Certainly, what has been happening has been a breaking down of the family
structure. Yet it is this structure which God has purposed in which
children are to be raised. The Bible clearly outlines an authority
structure which places responsibility for the children with the parents.
The way a child perceives his parents, with the consequent bonding and
relationship that is established is critical to the way that child in later
life as an adult, perceives God and establishes a relationship with Him.
Within that family structure, any lack in relationship between the child
and the parent of the same sex does not always imply wilful maltreatment by
the parent in question. Hurt experienced in it's relationship with the
parent can often be quite unintentional or accidental. However, in each
situation, something of a traumatic nature, whether ill-treatment, neglect,
or sheer absence, has in these particular cases led to a disruption in the
This in turn implies that certain drives/needs that are normally met
through the child's relationship to the parent are left unfulfilled and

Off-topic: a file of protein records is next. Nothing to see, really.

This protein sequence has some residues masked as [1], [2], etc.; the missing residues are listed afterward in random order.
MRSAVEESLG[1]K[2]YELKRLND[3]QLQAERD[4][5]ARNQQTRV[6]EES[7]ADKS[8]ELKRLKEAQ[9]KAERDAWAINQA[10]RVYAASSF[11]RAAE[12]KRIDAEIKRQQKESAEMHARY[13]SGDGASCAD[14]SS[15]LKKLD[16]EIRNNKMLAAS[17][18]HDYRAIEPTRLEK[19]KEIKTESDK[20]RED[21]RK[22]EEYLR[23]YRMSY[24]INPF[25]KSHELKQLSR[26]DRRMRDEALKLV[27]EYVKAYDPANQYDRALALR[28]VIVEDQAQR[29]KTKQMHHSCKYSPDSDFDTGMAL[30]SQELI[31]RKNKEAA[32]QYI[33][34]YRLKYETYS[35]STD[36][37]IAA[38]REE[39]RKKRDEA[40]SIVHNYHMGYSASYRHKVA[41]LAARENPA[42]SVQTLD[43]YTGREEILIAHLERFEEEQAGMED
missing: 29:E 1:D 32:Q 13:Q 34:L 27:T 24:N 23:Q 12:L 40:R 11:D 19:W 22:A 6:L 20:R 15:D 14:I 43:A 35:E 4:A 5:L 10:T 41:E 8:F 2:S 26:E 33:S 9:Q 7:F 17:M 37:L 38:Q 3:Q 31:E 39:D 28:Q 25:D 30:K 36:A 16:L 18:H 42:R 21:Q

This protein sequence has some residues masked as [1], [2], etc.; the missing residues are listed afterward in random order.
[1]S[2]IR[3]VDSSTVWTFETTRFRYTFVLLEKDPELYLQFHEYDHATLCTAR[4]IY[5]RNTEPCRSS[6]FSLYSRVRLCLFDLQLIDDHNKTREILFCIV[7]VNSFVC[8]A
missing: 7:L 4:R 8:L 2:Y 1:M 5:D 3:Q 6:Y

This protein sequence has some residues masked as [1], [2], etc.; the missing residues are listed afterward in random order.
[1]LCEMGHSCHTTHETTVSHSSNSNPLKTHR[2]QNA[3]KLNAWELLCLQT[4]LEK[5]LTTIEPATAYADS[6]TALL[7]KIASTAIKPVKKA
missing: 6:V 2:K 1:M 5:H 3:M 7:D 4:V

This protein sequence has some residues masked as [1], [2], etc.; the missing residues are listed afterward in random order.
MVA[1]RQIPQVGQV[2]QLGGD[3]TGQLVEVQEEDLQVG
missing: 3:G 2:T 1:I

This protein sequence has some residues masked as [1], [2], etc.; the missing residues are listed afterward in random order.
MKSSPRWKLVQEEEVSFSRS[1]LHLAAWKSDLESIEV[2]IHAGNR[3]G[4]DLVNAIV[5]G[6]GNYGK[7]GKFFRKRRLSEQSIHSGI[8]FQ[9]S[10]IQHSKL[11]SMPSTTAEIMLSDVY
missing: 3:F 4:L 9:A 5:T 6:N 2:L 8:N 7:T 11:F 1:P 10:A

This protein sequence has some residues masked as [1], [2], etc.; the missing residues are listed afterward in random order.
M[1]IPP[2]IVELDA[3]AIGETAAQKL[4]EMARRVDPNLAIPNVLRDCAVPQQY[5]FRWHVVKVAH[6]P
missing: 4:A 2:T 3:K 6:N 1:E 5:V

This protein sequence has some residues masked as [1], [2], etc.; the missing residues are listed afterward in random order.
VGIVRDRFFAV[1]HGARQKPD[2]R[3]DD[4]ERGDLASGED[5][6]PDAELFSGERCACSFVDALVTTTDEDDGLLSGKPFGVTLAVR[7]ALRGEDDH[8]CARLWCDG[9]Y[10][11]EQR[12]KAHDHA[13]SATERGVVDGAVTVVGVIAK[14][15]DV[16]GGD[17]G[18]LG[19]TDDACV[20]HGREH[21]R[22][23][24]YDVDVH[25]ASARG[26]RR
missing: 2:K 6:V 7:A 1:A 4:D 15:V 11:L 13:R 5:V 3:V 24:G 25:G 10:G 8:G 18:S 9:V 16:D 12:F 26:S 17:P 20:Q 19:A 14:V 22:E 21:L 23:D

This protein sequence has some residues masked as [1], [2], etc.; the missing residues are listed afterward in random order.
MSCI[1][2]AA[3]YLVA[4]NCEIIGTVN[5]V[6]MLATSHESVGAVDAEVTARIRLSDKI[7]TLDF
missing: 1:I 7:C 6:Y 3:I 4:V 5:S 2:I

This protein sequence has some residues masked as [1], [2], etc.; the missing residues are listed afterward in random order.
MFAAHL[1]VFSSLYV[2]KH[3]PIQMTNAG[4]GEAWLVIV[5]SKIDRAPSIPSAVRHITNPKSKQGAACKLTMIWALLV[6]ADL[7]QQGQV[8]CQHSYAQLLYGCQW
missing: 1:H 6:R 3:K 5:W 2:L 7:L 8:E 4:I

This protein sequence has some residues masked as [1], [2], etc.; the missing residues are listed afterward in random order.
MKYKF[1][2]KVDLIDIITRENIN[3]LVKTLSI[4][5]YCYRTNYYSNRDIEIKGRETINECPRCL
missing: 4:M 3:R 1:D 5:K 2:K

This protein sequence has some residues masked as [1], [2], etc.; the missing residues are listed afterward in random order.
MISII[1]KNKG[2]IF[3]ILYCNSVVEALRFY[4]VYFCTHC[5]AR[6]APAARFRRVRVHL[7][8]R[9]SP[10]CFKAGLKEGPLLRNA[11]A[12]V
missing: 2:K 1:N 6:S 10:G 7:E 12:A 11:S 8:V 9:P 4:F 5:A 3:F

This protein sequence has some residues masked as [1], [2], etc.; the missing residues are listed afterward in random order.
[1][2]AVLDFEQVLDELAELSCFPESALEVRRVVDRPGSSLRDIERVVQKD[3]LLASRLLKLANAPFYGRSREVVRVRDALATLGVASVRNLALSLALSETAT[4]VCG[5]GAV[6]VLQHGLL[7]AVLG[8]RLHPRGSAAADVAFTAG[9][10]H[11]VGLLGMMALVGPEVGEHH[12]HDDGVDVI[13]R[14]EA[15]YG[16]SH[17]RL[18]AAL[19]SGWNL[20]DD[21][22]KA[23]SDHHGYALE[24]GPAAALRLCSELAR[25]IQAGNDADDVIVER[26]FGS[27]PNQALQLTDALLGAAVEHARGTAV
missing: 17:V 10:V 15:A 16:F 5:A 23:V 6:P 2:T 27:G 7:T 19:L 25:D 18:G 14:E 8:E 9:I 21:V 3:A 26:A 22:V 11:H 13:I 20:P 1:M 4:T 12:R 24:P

still require fulfilment.
It is important that no parent of a homosexual should necessarily blame
himself or herself on account of this disruption of the relationship.
Allocation of responsibility can be particularly complex. Sometimes there
will be direct culpability, i.e. a father makes little time for his son, or
belittles him or ill-treats him. A divorce may damage a child's relational
capacity without the parents wanting this to happen - although the parents
must accept some responsibility, as any hurt experienced by the child is a
consequence of their actions. However, sometimes separation from the child
may occur for good reasons i.e. employment, prolonged illness, or
Causation Of Homosexuality
Any incident that happens to place a particular strain on the relationship
between the child and the parent of the same sex is potentially causative.
At the same time, the effect may not always be actualized. A child may
genuinely get over a hurtful situation. Or alternatively, other damage may
result rather than a disruption in the child's relationship to the same sex
Whatever the particular incident may be, it is something that has been
experienced as being hurtful by the child. Difficulties arise when such
hurt is accompanied by an unwillingness to relate any longer to the love-
source that has been experienced as being hurtful. This implies then, a
continuing defect in the child's relationship with that parent, and
subsequent behaviour by that parent will be completely irrelevant. Even if
love is offered, it cannot be received.
It must be emphasized that this relational defect may not be evident at the
conscious level, an adjustment may be made leaving few or no signs of
disturbance. This is why family relationships in families of homosexuals
seem good; indeed at the surface level they are.
Homosexuality is not an independent entity or condition caused by